Tuesday 11 September 2012

New budget carrier could spark price war

KUALA LUMPUR, Sept 11 — A majority-Malaysian owned budget carrier Malindo Airways launched today will start operations next May and could spark a price war in an increasingly crowded low-cost carrier market.
The new airline is a 51:49 joint venture between Malaysia’s National Aerospace and Defence Industries Sdn Bhd (NADI) and Indonesia’s PT Lion Grup, and was launched by Prime Minister Datuk Seri Najib Razak this afternoon.
The airline will start operations on May 1, flying passengers from Indonesia to Kuala Lumpur International Airport (KLIA) and the soon-to-be completed KLIA2. It will also operate out of Kota Kinabalu International Airport.
“This is going to be a landmark collaboration not only between the two parties, but beyond,” Najib said in his speech.
Analysts say that Malindo Airways is eyeing primarily AirAsia’s lucrative domestic market in Malaysia and could undercut AirAsia in an effort to win market share.
The new carrier will begin flights between Indonesia and Malaysia next May with a fleet of 12 Boeing 727 aircraft, which it plans to expand to 100 planes within a decade, Lion Air President Rusdi Kirana told reporters earlier today, according to a Reuters report.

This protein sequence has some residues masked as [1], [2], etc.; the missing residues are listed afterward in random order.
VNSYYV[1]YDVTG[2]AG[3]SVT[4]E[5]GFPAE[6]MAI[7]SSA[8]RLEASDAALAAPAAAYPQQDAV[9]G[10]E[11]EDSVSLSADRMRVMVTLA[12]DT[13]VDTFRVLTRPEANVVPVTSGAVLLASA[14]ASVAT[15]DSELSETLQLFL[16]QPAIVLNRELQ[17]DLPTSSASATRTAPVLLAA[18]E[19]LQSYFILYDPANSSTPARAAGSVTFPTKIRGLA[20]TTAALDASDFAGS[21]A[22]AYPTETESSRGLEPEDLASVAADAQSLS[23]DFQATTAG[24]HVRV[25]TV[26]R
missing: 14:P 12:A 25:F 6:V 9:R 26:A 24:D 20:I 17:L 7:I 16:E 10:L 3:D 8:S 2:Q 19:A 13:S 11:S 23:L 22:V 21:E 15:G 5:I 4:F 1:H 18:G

The move is the latest in the intense rivalry between Lion Air and AirAsia as strong economic growth and rising incomes spur rapid passenger growth among Asian low-cost carriers.
“Malindo is an opportunity to tap a robust market that is right for the entry of a new low-cost carrier,” Najib said when launching the new carrier.
According to Reuters, AirAsia has made inroads into Lion Air’s home market, announcing in July it would make its first major acquisition by buying Indonesia’s Batavia Air.
AirAsia chief executive Tony Fernandes said in May his group was looking to list its Indonesian operations by the first quarter of next year as it moves its regional base to Indonesia.
In contrast with other budget carriers, Malindo Airways will have in-flight entertainment, extra legroom and free light meals, as well as low fares, Reuters quoted Kirana as saying earlier today.
Its hub will be Malaysia’s new budget terminal, KLIA2, which is currently under construction.
“I should be selling at what AirAsia is selling, or I may sell lower,” Kirana told reporters, referring to ticket prices.
He did not say how much Lion Air was investing in the new carrier.
Kirana said there was still a need for “two or three more airlines with specific business models” by 2013.
The two firms’ rivalry is also part of a battle between dominant manufacturers Boeing and Europe’s Airbus , which are favoured by Lion and AirAsia respectively, Reuters reported.
Lion Air ordered 230 Boeing short-haul jets worth US$22 billion (RM33 billion) last November to take its total orderbook to more than 400 planes. Sources told Reuters last week that AirAsia is nearing a deal to buy up to 100 Airbus jets, close on the heels of its record order for 200 last year.

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